Such inner voices can destroy a food plan quickly. Thankfully I had a wake-up call when I went to the doctor for a routine blood test. During intake I’m always told to get up on the scale, and to my horror, I learned I had gained (not lost, folks, but gained!) two pounds since my weigh-in at his office two months prior. Because I’m not naked at the doctor’s office, the way I am when I weigh at home, and because the doctor’s scale is no doubt more accurate than my home scale, and because I’m not weighing first thing in the morning at the doctor’s office, I’ve always weighed a few more pounds there than I do at home, but what did his scale read? The dreaded 200, the mark I swore I’d never see again.

Of course the truth depressed me. What did I do in the past when I was depressed? Eat chocolate, of course! Did I eat chocolate this time? No. Instead I analyzed the last few months of my life, and I know this: I reached a plateau of weight loss and was having trouble breaking through. My inability to report a weight loss on my blog led to my not writing in my blog as much. My not writing in my blog meant I was a little less accountable for my actions. Being a little less accountable meant I could eat that chocolate or take a second helping or eat more pasta than I should.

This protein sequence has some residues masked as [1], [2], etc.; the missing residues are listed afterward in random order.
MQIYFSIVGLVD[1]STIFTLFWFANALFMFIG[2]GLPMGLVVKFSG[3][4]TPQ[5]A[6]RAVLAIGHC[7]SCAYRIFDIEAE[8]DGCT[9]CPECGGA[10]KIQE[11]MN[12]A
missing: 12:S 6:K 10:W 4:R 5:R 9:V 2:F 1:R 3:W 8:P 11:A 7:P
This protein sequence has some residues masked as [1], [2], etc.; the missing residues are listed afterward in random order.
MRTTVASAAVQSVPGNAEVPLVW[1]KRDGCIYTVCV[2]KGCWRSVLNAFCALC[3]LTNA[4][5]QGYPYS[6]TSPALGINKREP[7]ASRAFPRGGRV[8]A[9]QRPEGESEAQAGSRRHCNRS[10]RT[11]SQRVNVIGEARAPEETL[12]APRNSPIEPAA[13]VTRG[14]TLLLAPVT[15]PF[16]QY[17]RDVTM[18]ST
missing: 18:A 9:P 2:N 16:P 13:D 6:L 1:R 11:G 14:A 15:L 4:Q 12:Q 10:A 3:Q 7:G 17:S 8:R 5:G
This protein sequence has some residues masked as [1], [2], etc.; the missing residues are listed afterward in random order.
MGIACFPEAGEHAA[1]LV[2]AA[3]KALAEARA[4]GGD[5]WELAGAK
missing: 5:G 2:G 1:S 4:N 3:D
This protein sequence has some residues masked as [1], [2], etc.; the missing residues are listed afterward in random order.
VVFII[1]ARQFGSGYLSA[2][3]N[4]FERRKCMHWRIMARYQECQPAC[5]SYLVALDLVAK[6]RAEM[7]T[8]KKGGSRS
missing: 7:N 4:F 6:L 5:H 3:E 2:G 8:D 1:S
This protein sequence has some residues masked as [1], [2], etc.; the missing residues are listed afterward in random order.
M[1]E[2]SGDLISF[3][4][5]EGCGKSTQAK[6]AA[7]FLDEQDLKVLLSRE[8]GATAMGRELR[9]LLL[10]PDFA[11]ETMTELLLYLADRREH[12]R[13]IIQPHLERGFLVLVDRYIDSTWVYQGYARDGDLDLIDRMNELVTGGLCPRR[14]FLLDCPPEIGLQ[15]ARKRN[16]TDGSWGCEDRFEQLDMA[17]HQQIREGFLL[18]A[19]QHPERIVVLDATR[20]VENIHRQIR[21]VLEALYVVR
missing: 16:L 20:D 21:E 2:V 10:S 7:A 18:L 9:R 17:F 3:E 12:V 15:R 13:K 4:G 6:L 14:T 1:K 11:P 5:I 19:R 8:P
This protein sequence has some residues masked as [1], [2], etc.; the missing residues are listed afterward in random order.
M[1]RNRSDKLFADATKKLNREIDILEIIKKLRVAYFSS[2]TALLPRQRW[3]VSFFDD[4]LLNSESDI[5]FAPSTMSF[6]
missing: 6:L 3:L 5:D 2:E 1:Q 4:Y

It may be the middle of the summer as I write this entry, but I’ve been snowballing, gathering excuses, rolling downhill, and getting larger in the process. I had one word for what I needed to do: Stop!

After the weigh-in at Dr. Lee’s office, I stepped off the scale and stepped back into the weight-loss mindset. The chocolate bar was history, although it probably lives on, clinging somewhere around my middle. Back to blogging, eating consciously, working out, and walking farther and more often with my dog.

On the good side, my blood test results were the best they’ve been in years. Although my cholesterol and blood sugar both had been mildly elevated for years, they are now in the normal range. I credit the cholesterol reduction to the addition of ground flax seed and fish oil to my daily routine, both recommended by my doctor. He believes as I do that it’s always better to take natural substances than to take drugs. I have desperately wanted to avoid taking statins, believing that any drug that requires I have my liver tested regularly for damage can’t be good for me.

Anyway, I’m back on track. I weighed in today at home, it being Monday, and my weight is back closer to what it was at my lowest on this food plan. I am back on track. I will not join the majority of people who gain their weight back after losing it. Even if I never go below 190 again, I’ll never go above 195 again, either.

How frustrating it is, though, to realize I cannot let anything slip. I can’t let my food plan slip. I can’t let my blog slip. I can’t let my exercise program slip. I envy the folks born with small frames and whatever genes there be that fight off obesity, but I’m all the more triumphant for being in charge of myself, my mind, and my weight. I'm convinced it makes me a stronger person.